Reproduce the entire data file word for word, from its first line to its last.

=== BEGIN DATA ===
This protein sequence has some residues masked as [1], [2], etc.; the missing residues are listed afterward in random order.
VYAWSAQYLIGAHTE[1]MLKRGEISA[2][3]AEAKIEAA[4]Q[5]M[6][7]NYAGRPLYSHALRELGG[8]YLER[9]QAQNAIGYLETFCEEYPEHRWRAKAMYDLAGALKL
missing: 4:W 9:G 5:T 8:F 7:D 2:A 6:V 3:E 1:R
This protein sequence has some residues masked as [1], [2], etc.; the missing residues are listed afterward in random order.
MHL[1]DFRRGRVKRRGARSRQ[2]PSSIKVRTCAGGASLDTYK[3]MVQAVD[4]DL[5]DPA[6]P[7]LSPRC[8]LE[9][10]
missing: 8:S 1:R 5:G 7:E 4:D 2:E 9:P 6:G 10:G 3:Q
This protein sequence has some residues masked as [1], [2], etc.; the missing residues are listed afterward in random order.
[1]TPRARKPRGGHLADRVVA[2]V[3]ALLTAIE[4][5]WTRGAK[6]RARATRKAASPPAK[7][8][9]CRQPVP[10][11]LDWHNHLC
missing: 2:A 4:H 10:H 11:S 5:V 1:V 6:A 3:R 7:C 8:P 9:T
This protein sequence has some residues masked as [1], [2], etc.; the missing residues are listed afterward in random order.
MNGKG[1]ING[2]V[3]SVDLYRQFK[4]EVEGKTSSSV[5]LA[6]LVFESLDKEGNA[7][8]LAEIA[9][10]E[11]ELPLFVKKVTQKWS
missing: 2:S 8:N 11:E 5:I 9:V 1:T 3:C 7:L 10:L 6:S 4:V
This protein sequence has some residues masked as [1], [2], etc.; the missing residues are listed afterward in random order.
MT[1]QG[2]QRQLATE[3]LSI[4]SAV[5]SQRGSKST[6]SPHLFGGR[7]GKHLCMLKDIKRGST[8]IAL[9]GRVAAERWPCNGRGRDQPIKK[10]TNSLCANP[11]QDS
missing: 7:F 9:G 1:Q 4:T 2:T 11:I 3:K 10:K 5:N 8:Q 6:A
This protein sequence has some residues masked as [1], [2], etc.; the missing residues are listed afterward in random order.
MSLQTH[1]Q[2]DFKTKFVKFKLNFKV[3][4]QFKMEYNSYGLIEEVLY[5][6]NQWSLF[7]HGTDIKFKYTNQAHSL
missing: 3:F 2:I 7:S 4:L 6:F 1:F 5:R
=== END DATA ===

This protein sequence has some residues masked as [1], [2], etc.; the missing residues are listed afterward in random order.
VYAWSAQYLIGAHTE[1]MLKRGEISA[2][3]AEAKIEAA[4]Q[5]M[6][7]NYAGRPLYSHALRELGG[8]YLER[9]QAQNAIGYLETFCEEYPEHRWRAKAMYDLAGALKL
missing: 4:W 9:G 5:T 8:F 7:D 2:A 6:V 3:E 1:R
This protein sequence has some residues masked as [1], [2], etc.; the missing residues are listed afterward in random order.
MHL[1]DFRRGRVKRRGARSRQ[2]PSSIKVRTCAGGASLDTYK[3]MVQAVD[4]DL[5]DPA[6]P[7]LSPRC[8]LE[9][10]
missing: 8:S 1:R 5:G 7:E 4:D 2:E 9:P 6:G 10:G 3:Q
This protein sequence has some residues masked as [1], [2], etc.; the missing residues are listed afterward in random order.
[1]TPRARKPRGGHLADRVVA[2]V[3]ALLTAIE[4][5]WTRGAK[6]RARATRKAASPPAK[7][8][9]CRQPVP[10][11]LDWHNHLC
missing: 2:A 4:H 10:H 11:S 5:V 1:V 6:A 3:R 7:C 8:P 9:T
This protein sequence has some residues masked as [1], [2], etc.; the missing residues are listed afterward in random order.
MNGKG[1]ING[2]V[3]SVDLYRQFK[4]EVEGKTSSSV[5]LA[6]LVFESLDKEGNA[7][8]LAEIA[9][10]E[11]ELPLFVKKVTQKWS
missing: 2:S 8:N 11:E 5:I 9:V 1:T 3:C 7:L 10:L 6:S 4:V
This protein sequence has some residues masked as [1], [2], etc.; the missing residues are listed afterward in random order.
MT[1]QG[2]QRQLATE[3]LSI[4]SAV[5]SQRGSKST[6]SPHLFGGR[7]GKHLCMLKDIKRGST[8]IAL[9]GRVAAERWPCNGRGRDQPIKK[10]TNSLCANP[11]QDS
missing: 7:F 9:G 1:Q 4:T 2:T 11:I 3:K 10:K 5:N 8:Q 6:A
This protein sequence has some residues masked as [1], [2], etc.; the missing residues are listed afterward in random order.
MSLQTH[1]Q[2]DFKTKFVKFKLNFKV[3][4]QFKMEYNSYGLIEEVLY[5][6]NQWSLF[7]HGTDIKFKYTNQAHSL
missing: 3:F 2:I 7:S 4:L 6:F 1:F 5:R